The Bone Disease of Preterm Birth: A Biomechanical Perspective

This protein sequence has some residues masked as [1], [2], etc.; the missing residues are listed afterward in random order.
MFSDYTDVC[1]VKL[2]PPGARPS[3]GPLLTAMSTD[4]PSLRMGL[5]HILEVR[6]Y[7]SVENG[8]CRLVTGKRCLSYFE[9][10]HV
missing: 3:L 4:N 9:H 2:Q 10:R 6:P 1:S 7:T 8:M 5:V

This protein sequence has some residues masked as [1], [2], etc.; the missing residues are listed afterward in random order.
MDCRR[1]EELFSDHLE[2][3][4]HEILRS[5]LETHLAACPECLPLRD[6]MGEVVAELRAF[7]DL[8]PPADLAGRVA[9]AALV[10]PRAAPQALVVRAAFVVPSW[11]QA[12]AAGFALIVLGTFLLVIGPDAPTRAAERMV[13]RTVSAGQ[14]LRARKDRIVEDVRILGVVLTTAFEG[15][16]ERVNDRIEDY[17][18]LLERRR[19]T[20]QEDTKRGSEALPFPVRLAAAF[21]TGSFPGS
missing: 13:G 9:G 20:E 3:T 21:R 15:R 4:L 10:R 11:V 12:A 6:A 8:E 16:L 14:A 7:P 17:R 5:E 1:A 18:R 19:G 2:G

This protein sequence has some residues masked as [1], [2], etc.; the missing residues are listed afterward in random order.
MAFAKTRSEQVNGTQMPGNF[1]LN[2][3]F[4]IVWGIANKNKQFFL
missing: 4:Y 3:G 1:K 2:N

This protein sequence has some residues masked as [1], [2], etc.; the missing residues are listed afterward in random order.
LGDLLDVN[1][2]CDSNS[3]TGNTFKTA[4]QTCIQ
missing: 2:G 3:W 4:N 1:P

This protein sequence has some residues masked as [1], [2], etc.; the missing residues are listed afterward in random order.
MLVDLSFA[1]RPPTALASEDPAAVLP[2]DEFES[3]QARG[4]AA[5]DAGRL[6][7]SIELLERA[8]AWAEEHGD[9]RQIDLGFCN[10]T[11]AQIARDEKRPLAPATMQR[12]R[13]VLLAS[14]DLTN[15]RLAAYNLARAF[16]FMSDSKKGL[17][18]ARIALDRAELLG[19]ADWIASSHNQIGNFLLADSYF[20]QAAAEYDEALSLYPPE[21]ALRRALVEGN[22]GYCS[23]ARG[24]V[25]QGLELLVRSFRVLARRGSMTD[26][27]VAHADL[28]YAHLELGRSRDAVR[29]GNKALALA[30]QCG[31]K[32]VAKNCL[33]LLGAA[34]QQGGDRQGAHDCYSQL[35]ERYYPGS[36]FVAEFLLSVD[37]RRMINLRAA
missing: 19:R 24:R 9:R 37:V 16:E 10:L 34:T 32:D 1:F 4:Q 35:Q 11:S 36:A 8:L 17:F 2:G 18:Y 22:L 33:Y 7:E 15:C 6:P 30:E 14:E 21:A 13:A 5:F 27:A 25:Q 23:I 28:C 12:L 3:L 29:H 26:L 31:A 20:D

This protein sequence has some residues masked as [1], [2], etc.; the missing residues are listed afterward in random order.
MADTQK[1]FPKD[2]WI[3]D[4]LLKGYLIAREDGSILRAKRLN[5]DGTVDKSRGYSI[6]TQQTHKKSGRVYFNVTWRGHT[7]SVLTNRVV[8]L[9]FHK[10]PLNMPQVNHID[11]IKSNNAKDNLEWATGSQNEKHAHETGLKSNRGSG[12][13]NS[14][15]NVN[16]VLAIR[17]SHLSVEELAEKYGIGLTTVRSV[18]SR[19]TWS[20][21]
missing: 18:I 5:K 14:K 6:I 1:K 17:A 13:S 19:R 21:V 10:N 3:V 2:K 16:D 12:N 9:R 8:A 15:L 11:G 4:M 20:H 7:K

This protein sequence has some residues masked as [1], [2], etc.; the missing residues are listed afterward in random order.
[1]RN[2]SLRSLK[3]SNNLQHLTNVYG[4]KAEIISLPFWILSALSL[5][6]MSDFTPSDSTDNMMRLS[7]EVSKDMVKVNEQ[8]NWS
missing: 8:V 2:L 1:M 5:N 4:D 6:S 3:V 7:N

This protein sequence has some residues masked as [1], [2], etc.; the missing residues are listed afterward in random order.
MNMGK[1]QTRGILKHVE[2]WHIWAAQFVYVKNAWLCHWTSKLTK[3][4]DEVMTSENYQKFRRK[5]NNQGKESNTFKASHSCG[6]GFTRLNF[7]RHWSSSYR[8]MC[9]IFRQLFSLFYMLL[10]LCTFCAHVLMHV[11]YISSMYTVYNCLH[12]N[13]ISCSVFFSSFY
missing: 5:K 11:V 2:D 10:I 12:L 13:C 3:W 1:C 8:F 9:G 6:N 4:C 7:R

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The bone disease of preterm birth has traditionally been explained by a decrease in bone formation from insufficient availability of calcium and phosphorus. However, there is emerging evidence that there is increased bone resorption in the bone disease of preterm birth, an observation that indicates some other explanation for this condition. The biomechanical model of postnatal bone formation states that, through a regulatory feedback system in the bone called the mechanostat, bone is able to respond to increased bone loading by increasing bone strength and to decreased bone loading by decreasing bone strength. It is suggested that this increased bone resorption in the markedly preterm infant compared with the term infant is secondary to decreased bone loading. Application of this model to the fetus and preterm infant suggests that intrauterine bone loading of the fetus from movement and kicking against the uterus is critical for normal fetal bone formation. The associated muscle growth from this activity also contributes to bone loading. The markedly preterm infant is deprived of much of this critical time period of intrauterine bone accretion, and bone formation occurs in the less favorable extrauterine environment, where there is significantly less bone loading.



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